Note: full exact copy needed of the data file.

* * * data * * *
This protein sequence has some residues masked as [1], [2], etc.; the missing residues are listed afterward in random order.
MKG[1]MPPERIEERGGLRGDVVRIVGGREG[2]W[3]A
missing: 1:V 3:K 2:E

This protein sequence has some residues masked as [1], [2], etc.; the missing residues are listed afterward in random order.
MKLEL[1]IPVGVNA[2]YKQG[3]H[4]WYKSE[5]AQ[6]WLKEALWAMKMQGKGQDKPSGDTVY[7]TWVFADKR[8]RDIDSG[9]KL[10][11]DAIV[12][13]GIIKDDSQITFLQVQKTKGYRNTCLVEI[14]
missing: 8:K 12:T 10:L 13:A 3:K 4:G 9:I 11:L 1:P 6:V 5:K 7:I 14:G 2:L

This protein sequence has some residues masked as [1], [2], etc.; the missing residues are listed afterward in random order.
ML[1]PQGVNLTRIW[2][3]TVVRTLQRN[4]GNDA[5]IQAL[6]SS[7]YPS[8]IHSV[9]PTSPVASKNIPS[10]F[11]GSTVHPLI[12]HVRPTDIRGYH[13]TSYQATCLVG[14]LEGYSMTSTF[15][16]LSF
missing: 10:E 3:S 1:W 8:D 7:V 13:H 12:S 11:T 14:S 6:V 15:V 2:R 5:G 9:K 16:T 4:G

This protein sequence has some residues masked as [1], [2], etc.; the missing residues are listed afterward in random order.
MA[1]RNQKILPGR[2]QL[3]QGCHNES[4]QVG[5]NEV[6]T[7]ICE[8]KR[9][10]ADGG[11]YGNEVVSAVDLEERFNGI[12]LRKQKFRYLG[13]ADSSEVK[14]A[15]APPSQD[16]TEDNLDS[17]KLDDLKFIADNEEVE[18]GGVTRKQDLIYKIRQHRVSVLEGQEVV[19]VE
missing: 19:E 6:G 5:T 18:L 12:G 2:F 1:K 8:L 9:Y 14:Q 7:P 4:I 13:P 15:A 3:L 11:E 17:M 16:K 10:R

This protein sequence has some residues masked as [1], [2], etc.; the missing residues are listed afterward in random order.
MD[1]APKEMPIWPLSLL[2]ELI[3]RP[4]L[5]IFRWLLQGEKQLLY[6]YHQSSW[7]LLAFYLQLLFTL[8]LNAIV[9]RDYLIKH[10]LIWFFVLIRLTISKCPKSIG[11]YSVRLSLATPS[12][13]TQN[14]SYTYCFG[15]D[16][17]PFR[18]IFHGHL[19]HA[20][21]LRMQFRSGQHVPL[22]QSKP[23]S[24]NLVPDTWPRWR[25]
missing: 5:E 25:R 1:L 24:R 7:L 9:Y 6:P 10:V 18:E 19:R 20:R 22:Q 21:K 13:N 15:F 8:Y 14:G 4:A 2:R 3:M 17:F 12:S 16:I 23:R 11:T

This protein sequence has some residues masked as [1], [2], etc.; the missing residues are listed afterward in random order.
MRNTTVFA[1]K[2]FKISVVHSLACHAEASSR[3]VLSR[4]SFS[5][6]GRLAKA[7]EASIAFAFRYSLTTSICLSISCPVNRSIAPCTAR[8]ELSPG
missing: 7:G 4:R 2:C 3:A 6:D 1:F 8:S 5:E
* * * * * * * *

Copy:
This protein sequence has some residues masked as [1], [2], etc.; the missing residues are listed afterward in random order.
MKG[1]MPPERIEERGGLRGDVVRIVGGREG[2]W[3]A
missing: 1:V 3:K 2:E

This protein sequence has some residues masked as [1], [2], etc.; the missing residues are listed afterward in random order.
MKLEL[1]IPVGVNA[2]YKQG[3]H[4]WYKSE[5]AQ[6]WLKEALWAMKMQGKGQDKPSGDTVY[7]TWVFADKR[8]RDIDSG[9]KL[10][11]DAIV[12][13]GIIKDDSQITFLQVQKTKGYRNTCLVEI[14]
missing: 8:K 12:T 10:L 13:A 3:K 4:G 9:I 11:L 1:P 6:V 5:K 7:I 14:G 2:L

This protein sequence has some residues masked as [1], [2], etc.; the missing residues are listed afterward in random order.
ML[1]PQGVNLTRIW[2][3]TVVRTLQRN[4]GNDA[5]IQAL[6]SS[7]YPS[8]IHSV[9]PTSPVASKNIPS[10]F[11]GSTVHPLI[12]HVRPTDIRGYH[13]TSYQATCLVG[14]LEGYSMTSTF[15][16]LSF
missing: 10:E 3:S 1:W 8:D 7:V 13:H 12:S 11:T 14:S 6:V 15:V 2:R 5:G 9:K 16:T 4:G

This protein sequence has some residues masked as [1], [2], etc.; the missing residues are listed afterward in random order.
MA[1]RNQKILPGR[2]QL[3]QGCHNES[4]QVG[5]NEV[6]T[7]ICE[8]KR[9][10]ADGG[11]YGNEVVSAVDLEERFNGI[12]LRKQKFRYLG[13]ADSSEVK[14]A[15]APPSQD[16]TEDNLDS[17]KLDDLKFIADNEEVE[18]GGVTRKQDLIYKIRQHRVSVLEGQEVV[19]VE
missing: 19:E 6:G 5:T 18:L 12:G 2:F 1:K 8:L 9:Y 14:Q 7:P 4:I 13:P 15:A 3:L 11:E 17:M 16:K 10:R

This protein sequence has some residues masked as [1], [2], etc.; the missing residues are listed afterward in random order.
MD[1]APKEMPIWPLSLL[2]ELI[3]RP[4]L[5]IFRWLLQGEKQLLY[6]YHQSSW[7]LLAFYLQLLFTL[8]LNAIV[9]RDYLIKH[10]LIWFFVLIRLTISKCPKSIG[11]YSVRLSLATPS[12][13]TQN[14]SYTYCFG[15]D[16][17]PFR[18]IFHGHL[19]HA[20][21]LRMQFRSGQHVPL[22]QSKP[23]S[24]NLVPDTWPRWR[25]
missing: 5:E 25:R 1:L 24:R 7:L 9:Y 6:P 10:V 18:E 19:R 20:R 22:Q 21:K 13:N 15:F 8:Y 14:G 4:A 2:R 3:M 17:F 12:S 16:I 23:R 11:T

This protein sequence has some residues masked as [1], [2], etc.; the missing residues are listed afterward in random order.
MRNTTVFA[1]K[2]FKISVVHSLACHAEASSR[3]VLSR[4]SFS[5][6]GRLAKA[7]EASIAFAFRYSLTTSICLSISCPVNRSIAPCTAR[8]ELSPG
missing: 7:G 4:R 2:C 3:A 6:D 1:F 8:S 5:E